The US military rerouted two US aircraft over Syria to maintain a safe distance from a Russian fighter jet in the area, the Pentagon said.
It marked the first time the United States had to divert its warplanes since Russia launched an air campaign in Syria at the end of last month.
The two planes were F-16s that took off from a Turkish airfield on Wednesday and were on their way to a Daesh (ISIL) stronghold in the northeastern Syrian city of Raqqa, CNN reports, citing a senior Pentagon official.
The official said that American pilots have been instructed to change their flight paths if they encounter Russian aircraft within 20 nautical miles.
US and Russian defense officials have met at least once to discuss procedures to avoid accidents between aircraft from the US-led coalition and Russian warplanes over Syria.
“We will keep the channel open because it’s a matter of safety and security for our pilots,” Navy Captain Jeff Davis, a Pentagon spokesman, said.
The Pentagon has said the discussions are limited to discussing safety procedures and are not aimed at coordinating military operations with Russia.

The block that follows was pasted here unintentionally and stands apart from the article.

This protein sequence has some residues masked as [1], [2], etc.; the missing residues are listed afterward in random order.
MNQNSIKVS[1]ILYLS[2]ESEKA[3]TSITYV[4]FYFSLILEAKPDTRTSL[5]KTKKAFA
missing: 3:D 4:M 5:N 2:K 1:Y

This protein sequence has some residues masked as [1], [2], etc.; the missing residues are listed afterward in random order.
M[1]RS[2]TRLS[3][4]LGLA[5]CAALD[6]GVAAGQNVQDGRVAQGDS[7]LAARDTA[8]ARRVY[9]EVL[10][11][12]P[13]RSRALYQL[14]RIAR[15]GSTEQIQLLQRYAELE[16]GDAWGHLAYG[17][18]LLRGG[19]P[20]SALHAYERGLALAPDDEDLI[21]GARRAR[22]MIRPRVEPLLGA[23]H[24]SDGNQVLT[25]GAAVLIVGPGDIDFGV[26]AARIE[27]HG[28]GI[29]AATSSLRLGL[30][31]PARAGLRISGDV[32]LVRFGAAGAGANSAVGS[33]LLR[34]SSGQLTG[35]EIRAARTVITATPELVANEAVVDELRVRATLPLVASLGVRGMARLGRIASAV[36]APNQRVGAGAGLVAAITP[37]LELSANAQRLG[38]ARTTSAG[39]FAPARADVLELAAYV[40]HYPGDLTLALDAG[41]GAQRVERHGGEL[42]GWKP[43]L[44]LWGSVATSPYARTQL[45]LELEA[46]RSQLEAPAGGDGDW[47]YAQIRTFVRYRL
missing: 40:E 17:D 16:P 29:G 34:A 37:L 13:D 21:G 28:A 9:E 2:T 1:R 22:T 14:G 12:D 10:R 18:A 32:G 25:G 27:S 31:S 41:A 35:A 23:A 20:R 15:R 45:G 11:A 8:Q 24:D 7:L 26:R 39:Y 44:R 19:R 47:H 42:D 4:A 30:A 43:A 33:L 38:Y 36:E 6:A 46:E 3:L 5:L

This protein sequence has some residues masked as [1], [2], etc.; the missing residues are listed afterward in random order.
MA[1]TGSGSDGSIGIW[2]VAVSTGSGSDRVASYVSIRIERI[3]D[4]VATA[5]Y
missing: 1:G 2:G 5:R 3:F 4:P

“We have not agreed to cooperate with Russia, so long as they continue to pursue their mistaken strategy and hit these non-ISIL targets,” Davis said.
US counter-terrorism officials say Russia has been intentionally targeting militant groups backed by the Central Intelligence Agency (CIA) in Syria.
Officials have said Russia’s moves in Syria pose a direct challenge to President Barack Obama’s Syria policy.
Administration officials said they believe Russia’s targeting of US-allied forces is aimed at shoring up the Syrian government and sending a message to the White House.
With assistance from its regional allies Jordan and Turkey, the US has been conducting a program to train and arm “moderate” militants in Syria purportedly to combat Daesh terrorists.